Museum operations are overseen by the PMHS and its volunteer Board of Directors. A full-time Executive Director and two Manager/Curators operate the Museum on a daily basis. Student assistants add support over the summer months and on weekends throughout the year. Volunteers provide support to all operations including maintenance, collection maintenance, garden maintenance, display development, and event delivery.
The Port Moody station, built in 1908, was the second railway station built in the area. The first was the 1882 Western Terminus Station which was demolished in 1961. In 1945, the Canadian Pacific Railway (CPR) decided to move the station closer to town. Their employees cut the station into two pieces, placed it directly onto greased railway tracks and used an engine to pull it to the second location at the foot of Queen St. The station was officially closed on September 25, 1976, when the CPR discontinued their passenger service.The Port Moody Historical Society (now the Port Moody Heritage Society), who were operating a museum on Kyle St, bought the station. In 1978, it was moved to its present location on Murray Street and refurbished to be a museum facility; officially opened on July 1, 1983.
The station, designed to be a live-in unit, consists of two floors and a basement. The main floor is accessible to the public as the main display area; the top floor is being used for administration and the basement is collection storage and washrooms.
The Museum’s Key Feature
The station, designed to be a live-in unit, originally consisted of two floors. The main floor is used as community and public display space. The Telegraph Office, the hub of railroad activity, features an operational telegraph system, which is available for visitors to try, and a hand-operated telephone from 1884 when the Port Moody and New Westminster Telephone Co. was the first telephone system in B.C.
The Waiting Room contains wooden benches and CPR travel posters together with a ticket booth. The restored Parlour and Kitchen show the living conditions in the station between 1908 and 1930. The Large Exhibition Room features permanent exhibits of Port Moody’s Industry and community in the early 1900s. There is a lumber display showing materials from the early saw and shingle mills, a pot-bellied stove, a historic photo collection display, a general store, and a model of early Port Moody. The Small Exhibition Room displays include a First Nation’s display of Salish artifacts, the fur trade, the Royal Engineers, the First Train, and the Western Terminus of the CPR.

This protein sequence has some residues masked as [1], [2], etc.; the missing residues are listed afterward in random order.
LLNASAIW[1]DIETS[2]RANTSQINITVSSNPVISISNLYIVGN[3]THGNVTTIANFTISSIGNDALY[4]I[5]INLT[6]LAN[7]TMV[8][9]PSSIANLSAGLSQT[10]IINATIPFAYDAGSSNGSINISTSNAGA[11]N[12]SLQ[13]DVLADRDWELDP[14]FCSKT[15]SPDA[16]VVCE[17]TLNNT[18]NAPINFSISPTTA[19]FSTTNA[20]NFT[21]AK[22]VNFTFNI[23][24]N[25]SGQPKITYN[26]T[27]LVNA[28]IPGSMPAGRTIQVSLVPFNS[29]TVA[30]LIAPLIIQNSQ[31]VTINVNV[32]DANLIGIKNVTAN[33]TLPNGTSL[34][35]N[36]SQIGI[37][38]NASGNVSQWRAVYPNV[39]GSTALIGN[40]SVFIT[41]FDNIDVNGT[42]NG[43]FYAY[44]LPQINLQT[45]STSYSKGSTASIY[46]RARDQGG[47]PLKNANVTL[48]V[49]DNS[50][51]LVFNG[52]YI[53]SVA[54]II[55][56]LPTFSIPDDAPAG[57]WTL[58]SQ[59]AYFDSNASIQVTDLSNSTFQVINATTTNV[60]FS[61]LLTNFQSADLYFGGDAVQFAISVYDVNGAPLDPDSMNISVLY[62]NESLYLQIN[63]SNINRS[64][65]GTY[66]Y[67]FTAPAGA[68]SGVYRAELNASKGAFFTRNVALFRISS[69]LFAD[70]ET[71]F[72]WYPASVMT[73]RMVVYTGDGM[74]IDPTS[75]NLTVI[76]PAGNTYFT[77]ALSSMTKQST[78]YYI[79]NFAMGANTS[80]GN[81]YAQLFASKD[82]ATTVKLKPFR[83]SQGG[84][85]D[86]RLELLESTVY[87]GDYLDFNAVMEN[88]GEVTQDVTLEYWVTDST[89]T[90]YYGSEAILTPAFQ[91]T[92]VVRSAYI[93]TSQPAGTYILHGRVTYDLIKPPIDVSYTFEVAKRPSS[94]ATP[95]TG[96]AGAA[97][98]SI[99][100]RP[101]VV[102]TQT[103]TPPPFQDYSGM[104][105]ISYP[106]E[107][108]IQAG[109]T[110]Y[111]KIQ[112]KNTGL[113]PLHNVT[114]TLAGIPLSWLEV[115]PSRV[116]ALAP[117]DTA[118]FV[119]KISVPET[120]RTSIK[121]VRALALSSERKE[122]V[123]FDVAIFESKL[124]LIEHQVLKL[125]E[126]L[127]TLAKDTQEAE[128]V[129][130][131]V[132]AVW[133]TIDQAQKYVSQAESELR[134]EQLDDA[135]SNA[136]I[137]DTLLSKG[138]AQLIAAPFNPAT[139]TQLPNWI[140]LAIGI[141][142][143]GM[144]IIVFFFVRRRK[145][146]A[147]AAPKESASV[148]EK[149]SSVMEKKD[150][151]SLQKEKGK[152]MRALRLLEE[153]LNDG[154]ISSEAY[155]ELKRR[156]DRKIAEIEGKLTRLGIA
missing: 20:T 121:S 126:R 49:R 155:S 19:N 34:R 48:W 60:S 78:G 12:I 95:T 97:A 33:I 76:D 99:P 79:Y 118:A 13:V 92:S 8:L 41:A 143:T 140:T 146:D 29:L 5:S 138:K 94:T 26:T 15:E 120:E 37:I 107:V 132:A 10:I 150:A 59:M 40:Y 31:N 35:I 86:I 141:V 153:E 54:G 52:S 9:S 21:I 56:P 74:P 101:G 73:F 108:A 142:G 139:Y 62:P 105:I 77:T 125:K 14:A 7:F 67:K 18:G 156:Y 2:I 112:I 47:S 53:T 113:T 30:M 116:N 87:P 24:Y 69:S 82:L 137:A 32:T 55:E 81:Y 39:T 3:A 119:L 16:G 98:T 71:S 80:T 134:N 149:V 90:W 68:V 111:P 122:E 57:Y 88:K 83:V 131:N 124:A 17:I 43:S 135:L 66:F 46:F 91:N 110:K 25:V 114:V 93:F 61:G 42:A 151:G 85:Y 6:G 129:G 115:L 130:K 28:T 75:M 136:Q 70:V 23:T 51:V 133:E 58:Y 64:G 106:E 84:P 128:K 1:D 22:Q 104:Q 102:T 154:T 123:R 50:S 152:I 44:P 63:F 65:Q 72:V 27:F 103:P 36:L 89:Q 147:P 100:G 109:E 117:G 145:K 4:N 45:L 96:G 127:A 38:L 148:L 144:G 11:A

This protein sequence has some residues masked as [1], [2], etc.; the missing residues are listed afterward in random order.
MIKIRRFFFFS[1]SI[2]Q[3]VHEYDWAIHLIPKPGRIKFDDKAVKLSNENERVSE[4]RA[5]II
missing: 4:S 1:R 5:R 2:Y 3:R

The basement of 240 m2, was added when the building was moved to Murray Street and is the museum’s collection storage area. The upper floor of 60 m2 is used for offices and administration.
Venosta. Outside displays feature the “Venosta” a 1921 sleeper car that displays historic railway pictures and artifacts. A CPR sleeping car built in 1921 as the Glen Atha, the Venosta as it is now known, was restored in the fall of 1987, with assistance from volunteers. The major part of the Venosta has been set up as a dining car. It also features two sleeping compartments with accessories from the 1920s and a ladies powder room. Special events have been held in the Venosta including murder mysteries and afternoon teas. It is also a rental facility for parties, weddings, and meetings.
The Heritage Garden is planted and cared for by volunteers and staff and features heritage varieties typical to the gardens of the period that dotted the communities along CPR’s line. The Heritage Garden was developed in 2001 with the assistance of the Canadian Pacific Charitable Foundation. This garden, with vegetables and flowers, was typical of those grown at stations across Canada during the heyday of steam passenger trains.
The Meditation Garden was created in 2014 and is cared for by volunteers and is a wonderful display of beautiful flowers.
The Enchanted Garden was created in July of 2021, it is a place where kids can let their imagination go wild.
The McKnight Trench exhibit is intended to educate the public about an important part of Canadian History and pay tribute to all of the soldiers that fought in WW1. In 2015, The WW1 McKnight Centennial Trench was built and is now maintained by staff and volunteers. This exhibit is intended to promote an important part of Canadian history and pay tribute to our former engineer and resident, Augustus McKnight. The message we hope the trench will clearly convey is peace and remembrance.